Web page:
FS: "As shepherds we are not just the caretakers of our flocks but stewards of the landscape in which we farm. Shepherds have been intrinsically linked to the landscape for thousands of years…they are even in the bible! We feel it is an honour to be the stewards of our own little piece of the world at this moment in time. As we shepherd within the landscape of the Dartmoor National Park, sustainability and sustainable management forms the core of what we do. From our holistic grazing practices- which mean we utilise our ancient native Dartmoor flocks to graze the permanent pastures of Dartmoor in such a way that we create soil and subsequently draw carbon from the atmosphere and lock it into the ground - through to the planting of hedgerows and citing of beehives on our land, we ensure the sustainable enhancement of the land at every turn.

We are ardent believers that livestock, when used in the correct manner can help heal the damage of the past and act as one of the most vital tools to address the world’s climate and environmental problems. All our sheep are 100% pasture fed and farmed to organic principles.

Our sustainable ethos is carried through all that we do from the field to the end product. All our products are handmade in the South West, all our packaging is completely recyclable and as our business grows we are providing a lifeline, not only to these rare breeds through the expansion of our own flocks, but to other famers who keep these rare breeds for their wool and hides, and who farm in a responsible way."

TR: What has lockdown taught you and what new ways of living are you excited to maintain as things start to ease?

FS: "Covid-19 hit our business hard like - so many people it stopped our income in its tracks. Although we sell online, the majority of our income came from attending shows and events across the country selling our sheepskin products, we attend shows such a Bath Christmas Market, Country Living London Festive Fair, The Spirit of Christmas, Badminton Horse Trials and Chelsea Flower Show. However, these were all cancelled due to Covid-19. As lockdown lifted in July a lease came up in a small local shop in Chagford where we live. We thought we may as well try and set up a shop and see if it could help make up for the short fall in sales from our shows. We got the keys in early August and 4 days later we were open, after days spent painting and decorating it. We were really keen to make the most of the tourists being around and feared another lockdown, so we wanted to get it open as soon as we could. So far it has been a great success and we have had such positive feedback from our customers.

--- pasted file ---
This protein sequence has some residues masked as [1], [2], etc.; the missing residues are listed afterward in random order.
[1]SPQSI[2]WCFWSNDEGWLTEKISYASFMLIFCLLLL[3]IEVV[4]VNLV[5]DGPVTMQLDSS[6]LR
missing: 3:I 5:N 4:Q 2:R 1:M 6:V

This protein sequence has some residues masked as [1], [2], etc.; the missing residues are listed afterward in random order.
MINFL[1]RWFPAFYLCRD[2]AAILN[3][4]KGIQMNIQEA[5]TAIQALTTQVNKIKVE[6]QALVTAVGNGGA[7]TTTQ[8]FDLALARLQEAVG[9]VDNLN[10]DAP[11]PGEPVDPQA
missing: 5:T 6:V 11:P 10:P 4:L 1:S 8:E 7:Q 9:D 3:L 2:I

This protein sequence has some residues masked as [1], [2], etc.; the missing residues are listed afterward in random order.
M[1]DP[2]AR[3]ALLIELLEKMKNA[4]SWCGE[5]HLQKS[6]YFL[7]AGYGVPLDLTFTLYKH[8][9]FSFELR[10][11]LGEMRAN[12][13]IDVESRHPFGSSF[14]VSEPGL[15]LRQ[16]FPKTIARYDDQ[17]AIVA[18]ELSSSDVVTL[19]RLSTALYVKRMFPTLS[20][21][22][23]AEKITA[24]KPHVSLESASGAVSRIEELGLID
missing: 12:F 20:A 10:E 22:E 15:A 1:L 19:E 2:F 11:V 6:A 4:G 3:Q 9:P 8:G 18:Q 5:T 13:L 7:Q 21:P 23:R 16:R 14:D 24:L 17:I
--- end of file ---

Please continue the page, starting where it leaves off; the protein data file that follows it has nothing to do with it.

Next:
We have focused a lot of our online presence during lockdown and are starting to build a community of wonderful followers and this is something we’d love to grow and keep up, even after lockdown eases. Lewis has even started blogging - even he had some spare time during the pandemic."


TR: What three things could you not live without?

FS: "Farming wise it would have to be:

Our working sheepdog Moss – though perhaps we’d be a lot fitter if we had to run around after the sheep all the time!

A good pair of working boots.

A shepherd’s crook – these are not just for show they are actually so useful!"


TR: What does the next six months hold for you?

FS: "Earlier I talked about how we lose money shearing our sheep and many farmers across the country burned their wool this year as they get so little for it. To us this is so sad, wool helped build our nation, wool is the most incredible sustainable fibre. It has been used to make human clothing since the stone age, it's completely renewable, 100% natural, biodegradable, breathable and keeps you warm in winter and cool in summer - wasting it seems criminal. In an age where fast fashion and the fibre industry is damaging our planet critically, wool seems like an answer to some of the problems. Our next challenge is to use the wool from our own flocks to make our own Dartmoor tweed from our own sheep. We are hoping to also be able to buy the wool for a fair price off other Dartmoor farmers to help them make money from their fleeces."

Posted: 03.12.20
Updated: 15.04.21